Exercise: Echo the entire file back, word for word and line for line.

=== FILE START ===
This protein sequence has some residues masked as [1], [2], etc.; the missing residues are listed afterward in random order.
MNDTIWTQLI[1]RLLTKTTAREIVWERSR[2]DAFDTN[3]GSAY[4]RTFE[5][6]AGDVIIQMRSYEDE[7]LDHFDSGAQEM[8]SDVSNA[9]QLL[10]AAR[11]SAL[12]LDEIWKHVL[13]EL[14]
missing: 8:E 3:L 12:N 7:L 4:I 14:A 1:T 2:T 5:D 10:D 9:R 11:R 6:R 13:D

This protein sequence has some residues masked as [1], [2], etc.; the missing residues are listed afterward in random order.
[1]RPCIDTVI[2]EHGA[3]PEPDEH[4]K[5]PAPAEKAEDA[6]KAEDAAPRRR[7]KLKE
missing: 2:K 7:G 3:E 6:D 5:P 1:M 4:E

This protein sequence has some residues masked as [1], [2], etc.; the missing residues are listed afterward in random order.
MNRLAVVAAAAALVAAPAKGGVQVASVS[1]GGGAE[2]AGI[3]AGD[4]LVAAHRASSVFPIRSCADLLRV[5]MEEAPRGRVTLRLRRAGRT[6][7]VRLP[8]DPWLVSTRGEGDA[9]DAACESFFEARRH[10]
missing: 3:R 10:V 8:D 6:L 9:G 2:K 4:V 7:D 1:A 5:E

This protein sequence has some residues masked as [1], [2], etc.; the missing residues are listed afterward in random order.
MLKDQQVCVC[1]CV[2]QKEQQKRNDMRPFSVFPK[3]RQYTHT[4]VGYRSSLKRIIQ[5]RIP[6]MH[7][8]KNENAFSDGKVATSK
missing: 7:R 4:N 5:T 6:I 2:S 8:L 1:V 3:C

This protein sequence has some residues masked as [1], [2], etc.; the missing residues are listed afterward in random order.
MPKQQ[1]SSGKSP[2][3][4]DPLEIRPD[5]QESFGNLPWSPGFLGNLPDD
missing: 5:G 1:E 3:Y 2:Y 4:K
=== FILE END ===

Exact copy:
This protein sequence has some residues masked as [1], [2], etc.; the missing residues are listed afterward in random order.
MNDTIWTQLI[1]RLLTKTTAREIVWERSR[2]DAFDTN[3]GSAY[4]RTFE[5][6]AGDVIIQMRSYEDE[7]LDHFDSGAQEM[8]SDVSNA[9]QLL[10]AAR[11]SAL[12]LDEIWKHVL[13]EL[14]
missing: 8:E 3:L 12:N 7:L 4:I 14:A 1:T 2:T 5:D 10:D 9:R 11:R 6:R 13:D

This protein sequence has some residues masked as [1], [2], etc.; the missing residues are listed afterward in random order.
[1]RPCIDTVI[2]EHGA[3]PEPDEH[4]K[5]PAPAEKAEDA[6]KAEDAAPRRR[7]KLKE
missing: 2:K 7:G 3:E 6:D 5:P 1:M 4:E

This protein sequence has some residues masked as [1], [2], etc.; the missing residues are listed afterward in random order.
MNRLAVVAAAAALVAAPAKGGVQVASVS[1]GGGAE[2]AGI[3]AGD[4]LVAAHRASSVFPIRSCADLLRV[5]MEEAPRGRVTLRLRRAGRT[6][7]VRLP[8]DPWLVSTRGEGDA[9]DAACESFFEARRH[10]
missing: 3:R 10:V 8:D 6:L 9:G 2:K 4:V 7:D 1:A 5:E

This protein sequence has some residues masked as [1], [2], etc.; the missing residues are listed afterward in random order.
MLKDQQVCVC[1]CV[2]QKEQQKRNDMRPFSVFPK[3]RQYTHT[4]VGYRSSLKRIIQ[5]RIP[6]MH[7][8]KNENAFSDGKVATSK
missing: 7:R 4:N 5:T 6:I 2:S 8:L 1:V 3:C

This protein sequence has some residues masked as [1], [2], etc.; the missing residues are listed afterward in random order.
MPKQQ[1]SSGKSP[2][3][4]DPLEIRPD[5]QESFGNLPWSPGFLGNLPDD
missing: 5:G 1:E 3:Y 2:Y 4:K